so I was relieved and hopeful when a member of the credit
union referred me to a woman broker. I automatically trusted
her. What a mistake!
She helped me develop a
stock portfolio, then encouraged me to put part of my
inheritance into an annuity with a company her firm recommended.
She said, "If you're going to put the rest of your money
in stocks, you should have something safe like this."
Then the firm she had recommended
went bankrupt. I first heard about it on the news, then
through a letter the firm sent. My broker wouldn't even
return my calls. When I finally got through to her, she
said, "The firm approved the sale. My research people
said this investment was a good one." She never said,
"I'm sorry." or showed concern for how I felt. I felt
betrayed, as though she had turned "company agent" on
me. Although my money was restored, this experience raised
my awareness of how impersonal this industry can be.
I had heard about a profession
called financial planning. It attracted me right away,
but I wanted to be a different kind of financial professional
than my broker had been. I wanted to help people understand
their life picture and empower them to take charge. So
I studied for a Masters in accounting and became a CPA
and a CFP specializing in personal finance.
I've been very happy with
that choice. What I like most is helping people put their
values to work in the arena of money management. I advise
people looking for a financial advisor to ask that advisor
about whatever is important to the prospective client.
From the beginning I found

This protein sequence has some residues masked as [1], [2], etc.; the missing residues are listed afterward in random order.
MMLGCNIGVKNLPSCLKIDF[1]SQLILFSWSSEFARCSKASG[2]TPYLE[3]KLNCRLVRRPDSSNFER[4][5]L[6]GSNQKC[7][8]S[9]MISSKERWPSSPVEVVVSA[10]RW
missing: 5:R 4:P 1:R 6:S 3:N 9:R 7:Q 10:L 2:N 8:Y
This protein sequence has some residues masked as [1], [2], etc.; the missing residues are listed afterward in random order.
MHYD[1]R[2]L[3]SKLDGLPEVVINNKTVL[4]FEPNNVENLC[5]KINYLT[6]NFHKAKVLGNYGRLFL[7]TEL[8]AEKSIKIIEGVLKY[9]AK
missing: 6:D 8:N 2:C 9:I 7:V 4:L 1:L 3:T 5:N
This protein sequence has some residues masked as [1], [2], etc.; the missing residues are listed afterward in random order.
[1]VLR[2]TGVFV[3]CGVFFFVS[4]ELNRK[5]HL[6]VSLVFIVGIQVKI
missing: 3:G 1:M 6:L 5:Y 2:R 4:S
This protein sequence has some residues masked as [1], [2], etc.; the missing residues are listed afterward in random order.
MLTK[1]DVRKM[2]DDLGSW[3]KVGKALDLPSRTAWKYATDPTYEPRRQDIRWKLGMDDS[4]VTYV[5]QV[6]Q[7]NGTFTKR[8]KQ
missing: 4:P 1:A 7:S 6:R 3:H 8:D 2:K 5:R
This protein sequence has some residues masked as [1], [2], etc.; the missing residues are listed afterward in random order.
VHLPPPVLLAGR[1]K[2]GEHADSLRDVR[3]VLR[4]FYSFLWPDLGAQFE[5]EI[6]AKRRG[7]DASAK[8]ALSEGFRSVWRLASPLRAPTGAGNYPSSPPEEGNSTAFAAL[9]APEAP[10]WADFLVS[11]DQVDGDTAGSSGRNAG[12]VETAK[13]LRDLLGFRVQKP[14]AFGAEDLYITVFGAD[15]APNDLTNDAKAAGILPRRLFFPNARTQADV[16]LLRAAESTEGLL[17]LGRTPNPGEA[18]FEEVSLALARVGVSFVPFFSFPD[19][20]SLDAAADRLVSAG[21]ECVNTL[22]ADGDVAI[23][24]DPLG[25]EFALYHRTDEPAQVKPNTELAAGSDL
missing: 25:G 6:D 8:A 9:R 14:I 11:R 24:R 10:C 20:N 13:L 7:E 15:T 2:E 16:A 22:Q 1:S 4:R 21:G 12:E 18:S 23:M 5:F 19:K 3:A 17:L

that clients supported my efforts to focus on values but
my more traditional colleagues didn't, so I joined First
Affirmative, an association of advisors specializing in
socially responsible investments, in order to meet like-minded
professionals. I also work with attorneys, tax professionals
and non-profit development officers. It's very important
for clients and professionals to talk with each other.
One person can't be an expert at everything. Being part
of a team of trusted professionals is empowering for me
and for my clients. It has made all the difference.
a Financial Advisor
I was 16 when I first met
with my mother's financial advisor. I really wasn't that
interested in learning about the world of finance. I just
wanted to get an idea of how the stock market worked.
Marie encouraged me to think about the companies that
I saw people talking about or spending money on. I ended
up investing in The Gap, which did really well. It was
a great exercise to learn how to identify stocks that
both had some value in my life and were fruitful investments.
Marie was-and is-a patient
teacher. She always lays out for me all the options in
any major decisions I have to make, and we discuss them
all before she makes her recommendation. Sometimes I just
want to cut to the chase and have her give me her advice
rather than have an in-depth discussion, but she insists
I think for myself. She also encourages me to ask questions,
which I really appreciate about her and when I do she
says, "That's a great question! I'm so glad you asked
me that." I still don't find financial management that
interesting, but at least Marie demystifies it so I don't
One challenge of "inheriting"
a financial professional is learning how to assert my
own ideas when I feel less experienced than both her and
my mother. For instance, my mother is a firm believer
in SRI. And most of my investments have social screens
that I chose myself. But at one point I wanted to ask
Marie if I was making the most money that way, and it
was hard to bring it up because socially responsible investments
are the focus of what she does. One day I asked her bluntly,
"How come everyone's talking about how the stock market
is booming and I don't feel like my investments have gone
up as exponentially?" I told her I wanted to play around
with a small amount of money in non-SRI investments. It
was difficult but important to me to assert myself that